Those who know me well are generally at least somewhat aware of the particular patterns of my life. Being a person whose mind is far-reaching and full of diverse interests, it would make sense that I would find balance in being a lot more circumscribed in other parts of life. Today, because my mother is visiting town for the second year in a row at this time , I will once again be spending time with some of my close friends and frequent dinner companions in the far Southeastern part of the Portland metropolitan area. Since this year I have a job (unlike last summer, when I was between jobs), it will require a fairly substantial change of routines and plans. Being the sort of chronicler that I am, I thought I would catalog at least some of them.
For one, I normally live in the Southwestern part of the Portland area, slightly on the Beaverton side of the Beaverton-Tigard boundary. My job is just inside the Hillsboro side of the Hillsboro-Beaverton boundary, and given that both of those cities have about 90,000 people or so, that is not quite as close as one might think. Nevertheless, it is close enough that I can travel to and from work in about 20 minutes to half an hour if traffic cooperates, which is generally the case early in the morning when I go to work (before 6AM) but less so in the afternoon when rush hour starts before 3PM sometimes (for reasons I do not quite understand). My commute will be considerably lengthened, to at least an hour and fifteen minutes each way, and possibly more than two hours on the way from (we’ll find out tonight, I suppose, how long it takes for me to get through traffic), but there are of course benefits, even if the commute is a little scary.
There are plenty of other aspects of routine that will be changed because of the timing and location shift. I am a person of habits. Among these habits are going to get the mail to see if any books are on the way (since I acquire and read books at a somewhat alarming pace). Obviously, some of my books are going to have to wait a little while because I will be unable to attend to them at my usual speed, but I still hope to make at least a couple of visits over the next week and a half to pick up my reading material for my customary book reviews, to keep the book pipeline running as smoothly as possible. Even the writing of my blog entries will have to change. Since my “blog day” starts at 10PM during Daylight Savings Time, because my blog was set up in the Eastern Standard Time zone, I normally wait until 10PM to post my blog entries. Clearly, with getting up that early, staying up that late would be foolish, and so that will have to change, at least temporarily.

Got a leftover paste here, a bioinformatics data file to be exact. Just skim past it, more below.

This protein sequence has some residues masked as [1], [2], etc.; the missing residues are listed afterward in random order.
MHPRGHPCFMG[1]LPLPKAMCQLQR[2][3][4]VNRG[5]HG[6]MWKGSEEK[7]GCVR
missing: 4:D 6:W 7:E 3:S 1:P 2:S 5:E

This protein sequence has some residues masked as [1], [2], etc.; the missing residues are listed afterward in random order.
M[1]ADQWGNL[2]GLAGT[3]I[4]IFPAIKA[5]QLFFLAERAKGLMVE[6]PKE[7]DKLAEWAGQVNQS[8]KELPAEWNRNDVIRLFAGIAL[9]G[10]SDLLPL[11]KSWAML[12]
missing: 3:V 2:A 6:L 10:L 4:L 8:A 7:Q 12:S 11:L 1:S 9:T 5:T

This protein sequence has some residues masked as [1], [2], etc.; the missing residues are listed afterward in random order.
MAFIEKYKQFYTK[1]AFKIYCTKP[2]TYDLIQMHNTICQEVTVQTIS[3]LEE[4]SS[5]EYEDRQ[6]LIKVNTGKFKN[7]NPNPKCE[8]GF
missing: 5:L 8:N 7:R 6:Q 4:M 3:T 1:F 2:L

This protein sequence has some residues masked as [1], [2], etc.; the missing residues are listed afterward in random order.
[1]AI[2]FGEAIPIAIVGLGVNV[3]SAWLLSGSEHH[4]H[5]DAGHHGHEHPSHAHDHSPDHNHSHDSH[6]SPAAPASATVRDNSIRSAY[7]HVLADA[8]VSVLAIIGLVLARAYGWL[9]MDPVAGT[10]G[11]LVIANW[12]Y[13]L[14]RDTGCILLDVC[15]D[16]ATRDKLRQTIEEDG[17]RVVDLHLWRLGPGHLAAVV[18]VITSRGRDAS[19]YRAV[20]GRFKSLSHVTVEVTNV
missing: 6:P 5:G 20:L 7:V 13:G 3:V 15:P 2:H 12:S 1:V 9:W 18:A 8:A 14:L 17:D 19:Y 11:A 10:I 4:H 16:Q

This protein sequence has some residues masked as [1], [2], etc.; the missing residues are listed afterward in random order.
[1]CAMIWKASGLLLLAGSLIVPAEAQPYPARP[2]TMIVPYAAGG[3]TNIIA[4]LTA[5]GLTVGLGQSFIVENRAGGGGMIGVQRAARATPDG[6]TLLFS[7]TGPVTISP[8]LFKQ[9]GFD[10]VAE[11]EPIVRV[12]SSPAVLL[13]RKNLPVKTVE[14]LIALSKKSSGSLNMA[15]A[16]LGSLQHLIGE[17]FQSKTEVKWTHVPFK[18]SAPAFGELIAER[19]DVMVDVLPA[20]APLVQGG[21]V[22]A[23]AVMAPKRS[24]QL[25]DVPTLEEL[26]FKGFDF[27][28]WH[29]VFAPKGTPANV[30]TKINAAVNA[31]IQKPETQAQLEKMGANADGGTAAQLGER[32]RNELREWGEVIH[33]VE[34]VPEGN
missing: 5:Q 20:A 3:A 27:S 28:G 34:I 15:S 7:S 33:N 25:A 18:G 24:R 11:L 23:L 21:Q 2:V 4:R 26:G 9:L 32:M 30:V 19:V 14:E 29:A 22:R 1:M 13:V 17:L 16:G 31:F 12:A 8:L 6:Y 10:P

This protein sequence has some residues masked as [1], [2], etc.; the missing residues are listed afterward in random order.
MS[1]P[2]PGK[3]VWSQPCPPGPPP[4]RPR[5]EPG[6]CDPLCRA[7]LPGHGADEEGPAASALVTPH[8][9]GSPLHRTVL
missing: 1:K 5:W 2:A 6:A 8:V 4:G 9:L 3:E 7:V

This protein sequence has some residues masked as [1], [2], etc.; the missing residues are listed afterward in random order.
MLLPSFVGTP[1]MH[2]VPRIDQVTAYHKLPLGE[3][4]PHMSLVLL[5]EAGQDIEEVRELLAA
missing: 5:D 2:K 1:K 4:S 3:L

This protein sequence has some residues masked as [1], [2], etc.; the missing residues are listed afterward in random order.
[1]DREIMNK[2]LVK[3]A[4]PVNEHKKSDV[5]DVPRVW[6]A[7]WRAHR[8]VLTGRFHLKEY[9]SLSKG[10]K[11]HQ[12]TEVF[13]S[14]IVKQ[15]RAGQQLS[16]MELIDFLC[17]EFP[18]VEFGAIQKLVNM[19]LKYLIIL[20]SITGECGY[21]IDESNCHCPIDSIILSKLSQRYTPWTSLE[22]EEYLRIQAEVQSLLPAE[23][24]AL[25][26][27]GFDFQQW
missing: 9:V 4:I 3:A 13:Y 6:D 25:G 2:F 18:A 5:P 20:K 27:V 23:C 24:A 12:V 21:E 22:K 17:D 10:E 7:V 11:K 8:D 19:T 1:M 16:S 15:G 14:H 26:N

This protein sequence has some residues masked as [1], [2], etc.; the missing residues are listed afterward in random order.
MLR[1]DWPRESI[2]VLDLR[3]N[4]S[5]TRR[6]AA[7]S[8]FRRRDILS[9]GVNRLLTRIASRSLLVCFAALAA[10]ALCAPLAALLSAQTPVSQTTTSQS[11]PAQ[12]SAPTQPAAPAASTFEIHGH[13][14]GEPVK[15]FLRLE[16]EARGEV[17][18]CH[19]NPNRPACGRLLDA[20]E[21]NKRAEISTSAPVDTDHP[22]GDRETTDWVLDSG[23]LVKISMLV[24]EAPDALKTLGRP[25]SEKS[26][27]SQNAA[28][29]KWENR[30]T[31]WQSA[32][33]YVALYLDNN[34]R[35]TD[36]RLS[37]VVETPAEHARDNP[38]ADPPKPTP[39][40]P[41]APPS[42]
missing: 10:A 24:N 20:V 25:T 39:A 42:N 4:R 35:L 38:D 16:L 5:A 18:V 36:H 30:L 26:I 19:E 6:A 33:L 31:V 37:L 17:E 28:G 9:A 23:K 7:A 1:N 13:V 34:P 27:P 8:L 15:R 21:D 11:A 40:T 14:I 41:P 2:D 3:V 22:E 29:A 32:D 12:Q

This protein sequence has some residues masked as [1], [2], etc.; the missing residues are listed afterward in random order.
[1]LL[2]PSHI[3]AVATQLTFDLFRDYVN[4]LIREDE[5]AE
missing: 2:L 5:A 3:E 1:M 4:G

Other rhythms in life will change as well. I have a weekly shopping routine when it comes to my groceries, and a weekly laundry routine as well for Sunday evenings. These routines will have to change as well. Of particular note, since food is of such importance, is that I will have to find some time in the evening after the end of the ABC seminar to shop for my lunch food, since I greatly prefer to bring in a lunch at a much lower cost than it would take to eat out every day for lunch (which can get very expensive, more than my entire grocery bill for breakfast, lunch, and dinner would be for lunches alone). Being at least slightly Scottish, and being disinclined to waste money (which is why I get almost all of the books I read for free), that is a matter that will require at least some attention .
Of course, it is worthwhile to discuss at least briefly the reasons why I am doing this. My mom is coming to town, and I very rarely get to see her (only once a year in the past couple of years, and it had been two years before that since I had seen her), which is still way more often than I have been able to see anyone else in my family. In fact, aside from my mother, I haven’t seen any family members at all since May 2011, almost the entire time I have written this particular blog . In large part, economics has driven this absence, although that is not the only factor. I am certainly someone who cares a lot for my family, and someone who thinks about family and my family in particular often. Yet a gulf remains between the love that is felt and the love that is shared and recognized, and that is always a difficult gulf to overcome. Distance is not only a matter of geography, but also a matter of communication and affection, and these are also great gulfs between me and those whom I care about. I am sure that many people will be able to relate to those difficulties, which we try to overcome as best as we are able, even if that is not nearly as well as we would prefer.
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 My love of free things is an occasional subject of this blog:
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